Classé Omega monoblock power amplifier Measurements

Sidebar 3: Measurements

Following the usual IEC preconditioning of running an amplifier at one-third power into 8 ohms for an hour, the Classé Omega's chassis was hot. However, other than the side-mounted heatsink, which was above 60 degrees C, it was not too hot to keep my hand on. An interesting fact emerged from this preconditioning: The Omega's measured THD percentage dropped from an admittedly low 0.005% when the amplifier was cold, to 0.0018% when fully warmed-up.

At 29dB from either input, the Omega's voltage gain into 8 ohms was to specification but slightly higher than average. The input impedance at 1kHz was to specification at 100k ohms unbalanced, 200k ohms balanced. The XLR is wired with pin 2 hot, and the amplifier doesn't invert signal polarity. The output impedance measured 0.13 ohm over most of the audioband (including 6' speaker cables), this figure rising slightly, to 0.15 ohm, at 20kHz.

As a result of this low source impedance, there was very little modification of the Omega's frequency response by the Ohm's Law interaction between it and the manner in which our simulated speaker load's impedance varied with frequency (fig.1, top trace). The response into an 8 ohm resistive load was flat from below the audioband to 20kHz, with then a smooth rolloff reaching -3dB at a sensible 148kHz. This was the same into all impedances, balanced or unbalanced. A 10kHz squarewave was reproduced with a very short risetime, with no hint of ringing or overshoot (fig.2). The shape of a 1kHz squarewave (not shown) was essentially perfect.

Fig.1 Classé Omega, frequency response at (from top to bottom at 2kHz): 2.83V into simulated loudspeaker load, 1W into 8 ohms, 2W into 4 ohms, 4W into 2 ohms (0.5dB/vertical div., right channel dashed).

Fig.2 Classé Omega, small-signal 10kHz squarewave into 8 ohms.

The Omega was extremely quiet, its wideband, unweighted signal/noise ratio measuring 86.4dB (ref. 1W into 8 ohms). The A-weighted figure was almost 10dB better. As well as low noise, the Omega featured very low levels of harmonic distortion. To lift the true distortion out of the noise floor, I plotted the percentage of THD+noise against frequency at 9V rather than the usual 2.83V: 10W into 8 ohms compared with 1W. Nevertheless, as can be seen from fig.3, taken via the unbalanced input, the THD figure remained below 0.01% over most of the audioband, rising only at high frequencies and with reduced load impedance. Even so, this is a superbly linear amplifier. It was even more so through its balanced input, which more than halved the measured THD percentage (not shown).

Fig.3 Classé Omega, THD+N (%) vs frequency (from bottom to top at 40Hz): 9V into 8 and 4 ohms, 2.83V into simulated loudspeaker load, 9V into 2 ohms.

The spectral content of the distortion is heavily third-harmonic (fig.4). Though some higher-order harmonics are present (fig.5), these all lie at the -100dB (0.0001%) level. Intermodulation distortion was missing in action at low powers. With an equal mix of 19+20kHz tones (fig.6) at 350W into 4 ohms (!), some 1kHz difference component is apparent, though this is still almost entirely due to the D/A converter used as a source. The spectral components at 18kHz and 21kHz in this graph are due to the Omega, but, at -80dB (0.01%), won't bother anyone.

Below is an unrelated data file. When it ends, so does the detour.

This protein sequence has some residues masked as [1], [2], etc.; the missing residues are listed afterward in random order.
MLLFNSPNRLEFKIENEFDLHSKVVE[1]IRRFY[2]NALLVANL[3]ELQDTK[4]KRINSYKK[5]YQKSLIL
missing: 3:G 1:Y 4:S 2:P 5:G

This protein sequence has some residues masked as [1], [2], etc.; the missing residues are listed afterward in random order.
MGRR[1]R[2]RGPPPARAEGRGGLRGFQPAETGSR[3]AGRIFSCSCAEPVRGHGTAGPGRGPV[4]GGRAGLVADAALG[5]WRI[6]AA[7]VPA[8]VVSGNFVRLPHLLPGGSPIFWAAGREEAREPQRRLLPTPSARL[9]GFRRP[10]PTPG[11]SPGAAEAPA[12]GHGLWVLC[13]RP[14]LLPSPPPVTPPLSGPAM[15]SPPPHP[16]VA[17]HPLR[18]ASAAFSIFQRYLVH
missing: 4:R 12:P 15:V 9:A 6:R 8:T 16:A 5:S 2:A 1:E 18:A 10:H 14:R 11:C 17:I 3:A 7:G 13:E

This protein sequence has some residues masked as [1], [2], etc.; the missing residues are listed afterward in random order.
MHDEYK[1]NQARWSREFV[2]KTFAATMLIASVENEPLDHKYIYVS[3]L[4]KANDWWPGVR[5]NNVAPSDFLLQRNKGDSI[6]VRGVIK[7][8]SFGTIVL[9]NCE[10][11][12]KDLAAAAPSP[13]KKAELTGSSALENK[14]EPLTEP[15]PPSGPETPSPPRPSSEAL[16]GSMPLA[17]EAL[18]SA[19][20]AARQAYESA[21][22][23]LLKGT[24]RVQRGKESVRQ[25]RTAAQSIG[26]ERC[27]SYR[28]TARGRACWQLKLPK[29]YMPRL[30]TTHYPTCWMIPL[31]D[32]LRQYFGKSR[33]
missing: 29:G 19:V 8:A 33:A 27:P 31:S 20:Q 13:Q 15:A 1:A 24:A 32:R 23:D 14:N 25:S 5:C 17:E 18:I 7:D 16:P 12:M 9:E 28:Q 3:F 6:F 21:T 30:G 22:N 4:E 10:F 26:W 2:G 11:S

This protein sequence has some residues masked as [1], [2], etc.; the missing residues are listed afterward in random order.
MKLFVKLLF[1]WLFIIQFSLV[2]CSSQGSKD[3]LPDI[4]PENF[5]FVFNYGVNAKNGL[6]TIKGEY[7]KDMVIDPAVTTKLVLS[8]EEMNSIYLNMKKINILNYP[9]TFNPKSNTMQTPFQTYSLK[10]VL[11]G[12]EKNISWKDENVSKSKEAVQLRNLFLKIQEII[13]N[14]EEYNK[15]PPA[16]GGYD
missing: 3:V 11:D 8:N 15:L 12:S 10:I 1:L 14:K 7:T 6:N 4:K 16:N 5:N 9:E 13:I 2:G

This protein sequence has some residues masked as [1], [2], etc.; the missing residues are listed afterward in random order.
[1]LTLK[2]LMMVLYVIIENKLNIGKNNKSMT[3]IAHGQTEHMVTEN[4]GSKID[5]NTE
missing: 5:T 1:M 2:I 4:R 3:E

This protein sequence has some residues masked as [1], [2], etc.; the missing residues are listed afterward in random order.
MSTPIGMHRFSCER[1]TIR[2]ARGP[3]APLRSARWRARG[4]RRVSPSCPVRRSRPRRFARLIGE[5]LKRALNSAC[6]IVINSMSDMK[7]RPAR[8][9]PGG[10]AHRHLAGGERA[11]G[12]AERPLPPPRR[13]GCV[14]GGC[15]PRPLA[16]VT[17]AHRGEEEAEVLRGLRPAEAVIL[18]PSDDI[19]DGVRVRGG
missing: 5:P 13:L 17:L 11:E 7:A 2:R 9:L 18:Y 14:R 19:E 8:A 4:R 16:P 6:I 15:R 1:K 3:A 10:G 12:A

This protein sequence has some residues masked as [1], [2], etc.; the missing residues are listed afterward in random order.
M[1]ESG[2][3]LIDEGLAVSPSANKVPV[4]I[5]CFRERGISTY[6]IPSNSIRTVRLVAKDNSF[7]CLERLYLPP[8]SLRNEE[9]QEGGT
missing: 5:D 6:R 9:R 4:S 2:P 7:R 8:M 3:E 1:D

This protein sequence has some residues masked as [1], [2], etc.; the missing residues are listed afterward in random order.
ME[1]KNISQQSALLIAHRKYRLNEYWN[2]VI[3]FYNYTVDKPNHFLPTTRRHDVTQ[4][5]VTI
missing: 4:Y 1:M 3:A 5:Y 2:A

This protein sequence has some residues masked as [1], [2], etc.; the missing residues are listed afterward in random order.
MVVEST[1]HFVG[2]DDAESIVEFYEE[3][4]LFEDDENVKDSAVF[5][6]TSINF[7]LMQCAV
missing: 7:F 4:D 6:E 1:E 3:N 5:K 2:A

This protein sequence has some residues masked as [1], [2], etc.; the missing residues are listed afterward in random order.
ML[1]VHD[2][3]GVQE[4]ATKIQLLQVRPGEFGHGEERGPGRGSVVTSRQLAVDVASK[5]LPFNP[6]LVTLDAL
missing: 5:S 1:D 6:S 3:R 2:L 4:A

Fig.4 Classé Omega, 1kHz waveform at 200W into 4 ohms (top), 0.01% THD+N; distortion and noise waveform with fundamental notched out (bottom, not to scale).

Fig.5 Classé Omega, spectrum of 50Hz sinewave, DC-1kHz, at 500W into 4 ohms (linear frequency scale).

Fig.6 Classé Omega, HF intermodulation spectrum, DC-24kHz, 19+20kHz at 350W into 4 ohms (linear frequency scale).

always leave the clipping power tests to last, because that is where amplifiers tend to break. (I place the amplifier being tested in the corridor outside my lab for this test.) Not the Omega. I clipped it with impunity into 8, 4, and 2 ohms with continuous drive. The manner in which the THD+N percentage changes with output power into these loads is shown in fig.7. Below 10W, noise dominates the reading. Between 10W or so and the "knee" in each trace, the distortion starts to increase slightly, more so into the lower impedances, but the Omega basically remains extremely linear right up to the point where it runs out of headroom.

Fig.7 Classé Omega, distortion (%) vs 1kHz continuous output power into (from bottom to top): 8 ohms, 4 ohms, 2 ohms.

The Omega more than exceeded its specified power. Defining clipping as 1% THD, the actual clipping powers available were: 590W into 8 ohms (27.7dBW), 1400W into 4 ohms (28.45dBW), and 2kW into 2 ohms (27dBW). Unusually, the 4 ohm delivery was slightly more than twice the 8 ohm figure, which means that its maximum output voltage is slightly higher into the lower impedance. I was suspicious of this—perhaps the dummy load had got so hot that its resistance was higher than 4 ohms, so I repeated the test with a different, cold dummy load. The result was both the same and repeatable, so it appears to be real. Perhas it has something to do with the amplifier's output regulation?

During these last tests, by the way, I inadvertently knocked the RCA connector out of my Audio Precision System One's output jack while the Omega was driving 500W into 8 ohms. The amplifier immediately turned it itself off, the front-panel logo glowing red. After a hard reboot—disconnecting the AC cable—the Omega performed flawlessly, a tribute to its protection circuitry.

When you purchase a very expensive high-end amplifier, I think you should expect enormous power to be delivered into all normal impedances, with vanishingly low distortion and without the amplifier breaking. This the Classé Omega can do with aplomb and style.—John Atkinson

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